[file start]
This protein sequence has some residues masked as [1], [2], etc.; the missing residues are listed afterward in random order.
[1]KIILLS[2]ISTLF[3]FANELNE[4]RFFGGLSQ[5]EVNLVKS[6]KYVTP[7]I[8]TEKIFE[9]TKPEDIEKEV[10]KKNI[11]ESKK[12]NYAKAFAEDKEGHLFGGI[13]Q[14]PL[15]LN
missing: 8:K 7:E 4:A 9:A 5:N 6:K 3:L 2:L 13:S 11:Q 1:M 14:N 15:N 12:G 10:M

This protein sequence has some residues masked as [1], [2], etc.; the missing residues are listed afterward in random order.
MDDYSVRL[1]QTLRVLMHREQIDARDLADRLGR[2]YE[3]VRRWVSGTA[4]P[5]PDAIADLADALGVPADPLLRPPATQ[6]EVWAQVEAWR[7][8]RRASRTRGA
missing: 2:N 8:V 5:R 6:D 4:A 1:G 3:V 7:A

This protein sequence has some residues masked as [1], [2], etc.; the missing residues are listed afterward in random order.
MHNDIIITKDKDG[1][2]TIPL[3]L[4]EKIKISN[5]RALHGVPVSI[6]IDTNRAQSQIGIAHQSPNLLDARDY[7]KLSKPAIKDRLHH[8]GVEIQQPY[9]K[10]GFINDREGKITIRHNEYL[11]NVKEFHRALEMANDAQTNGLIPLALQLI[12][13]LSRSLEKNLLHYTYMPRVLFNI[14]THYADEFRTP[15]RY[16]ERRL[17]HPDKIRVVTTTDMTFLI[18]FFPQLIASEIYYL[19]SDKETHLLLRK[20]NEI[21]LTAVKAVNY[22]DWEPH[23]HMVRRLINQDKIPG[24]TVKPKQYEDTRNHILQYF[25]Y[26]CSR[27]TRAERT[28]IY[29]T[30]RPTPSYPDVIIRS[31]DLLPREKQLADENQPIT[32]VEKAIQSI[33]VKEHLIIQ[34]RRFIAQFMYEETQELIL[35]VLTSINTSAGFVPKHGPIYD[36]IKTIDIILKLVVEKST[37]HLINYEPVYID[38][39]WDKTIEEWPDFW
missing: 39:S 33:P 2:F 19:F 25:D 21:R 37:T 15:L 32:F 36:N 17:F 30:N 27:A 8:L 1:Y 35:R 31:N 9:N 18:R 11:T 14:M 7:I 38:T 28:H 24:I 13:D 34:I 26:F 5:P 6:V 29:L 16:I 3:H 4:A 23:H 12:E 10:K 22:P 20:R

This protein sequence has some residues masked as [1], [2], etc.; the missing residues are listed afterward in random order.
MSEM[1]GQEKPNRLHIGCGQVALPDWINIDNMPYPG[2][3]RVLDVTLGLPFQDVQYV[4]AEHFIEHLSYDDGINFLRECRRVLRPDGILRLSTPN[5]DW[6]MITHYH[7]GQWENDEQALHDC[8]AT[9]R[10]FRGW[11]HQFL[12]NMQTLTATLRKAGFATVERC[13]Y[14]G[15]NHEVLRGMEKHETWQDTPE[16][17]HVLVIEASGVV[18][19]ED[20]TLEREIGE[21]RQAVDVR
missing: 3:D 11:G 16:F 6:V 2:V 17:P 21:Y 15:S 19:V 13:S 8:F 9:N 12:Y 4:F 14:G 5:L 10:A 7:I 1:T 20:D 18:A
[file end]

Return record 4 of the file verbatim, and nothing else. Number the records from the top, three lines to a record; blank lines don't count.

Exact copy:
This protein sequence has some residues masked as [1], [2], etc.; the missing residues are listed afterward in random order.
MSEM[1]GQEKPNRLHIGCGQVALPDWINIDNMPYPG[2][3]RVLDVTLGLPFQDVQYV[4]AEHFIEHLSYDDGINFLRECRRVLRPDGILRLSTPN[5]DW[6]MITHYH[7]GQWENDEQALHDC[8]AT[9]R[10]FRGW[11]HQFL[12]NMQTLTATLRKAGFATVERC[13]Y[14]G[15]NHEVLRGMEKHETWQDTPE[16][17]HVLVIEASGVV[18][19]ED[20]TLEREIGE[21]RQAVDVR
missing: 3:D 11:G 16:F 6:V 2:V 17:P 21:Y 15:S 19:V 13:S 8:F 9:N 12:Y 4:F 14:G 5:L 10:A 7:I 1:T 20:D 18:A